Postcard of the Ducky and Cyril in Russia

In 1917 the Russian government fell apart and Tsar abdicated. Cyril, seeing the way the wind was blowing, was one of the first Romanovs to break with the Tsar. Even though he pledged his allegiance to the new government, the couple decided it would be prudent to leave for Finland. Ducky was now forty and pregnant for the last time. Although not destitute, they found themselves living in difficult and dangerous circumstances with their newborn son Vladimir and two daughters. Ducky had to appeal to her cousin, Crown Princess Margareta of Sweden, for baby food.

The couple with their two youngest children, Kira and Vladimir. Wikimedia Commons

In the chaotic aftermath of the two Russian Revolutions, the deaths of the Tsar’s family were not confirmed for many years. Even in royal circles hope remained alive. The exiled Ducky and Cyril moved to Germany, and Cyril spent much of his social capital on getting his children recognized as Romanov heirs. In 1924 he declared himself Guardian of the Imperial throne. It was not a popular move in the exiled Romanov community because the late Tsar’s mother, Maria Feodorovna, had never publicly recognized her son’s death.

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Victoria Melita in the Twenties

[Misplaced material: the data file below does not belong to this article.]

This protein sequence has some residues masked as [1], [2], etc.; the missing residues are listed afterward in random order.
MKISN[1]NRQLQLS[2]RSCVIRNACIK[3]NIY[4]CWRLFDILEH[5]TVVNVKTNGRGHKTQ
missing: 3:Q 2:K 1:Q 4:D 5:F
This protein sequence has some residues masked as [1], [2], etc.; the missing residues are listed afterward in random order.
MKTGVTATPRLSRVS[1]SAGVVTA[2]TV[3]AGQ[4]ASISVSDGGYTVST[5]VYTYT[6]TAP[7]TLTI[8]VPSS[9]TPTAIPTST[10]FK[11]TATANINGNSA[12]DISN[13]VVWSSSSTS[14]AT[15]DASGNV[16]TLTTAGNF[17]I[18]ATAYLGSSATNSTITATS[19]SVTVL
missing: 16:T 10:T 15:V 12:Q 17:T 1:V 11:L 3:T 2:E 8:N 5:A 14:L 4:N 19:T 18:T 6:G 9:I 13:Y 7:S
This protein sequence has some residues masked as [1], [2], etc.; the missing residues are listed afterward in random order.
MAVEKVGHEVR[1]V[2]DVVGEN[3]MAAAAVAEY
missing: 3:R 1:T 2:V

Quite sadly, Ducky would eventually discover that her cherished Cyril had an affair of long-standing. Her last years were spent quietly, devoted to her children and grandchildren. When she died in 1936, her loyal sister Marie declared “the whole thing was tragic beyond imagination, a tragic end to a tragic life. She carried tragedy within her – she had tragic eyes – always – even as a little girl – But we loved her enormously, there was something mighty about her -she was our Conscience. But when he betrayed her, she did not know how to forgive, so she allowed him to murder her soul. From then onwards, her strength became her weakness, her undoing – she was too absolute, she could not overcome herself.”*

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Victoria Melita in the Thirties

As for the Romanov restoration, the effort is still carried out today by Ducky’s granddaughter, Grand Duchess Maria Vladimirovna, the daughter of Ducky’s son Vladimir Cyrillovich.

* From the book “Princess Victoria Melita”, author John Van Der Kiste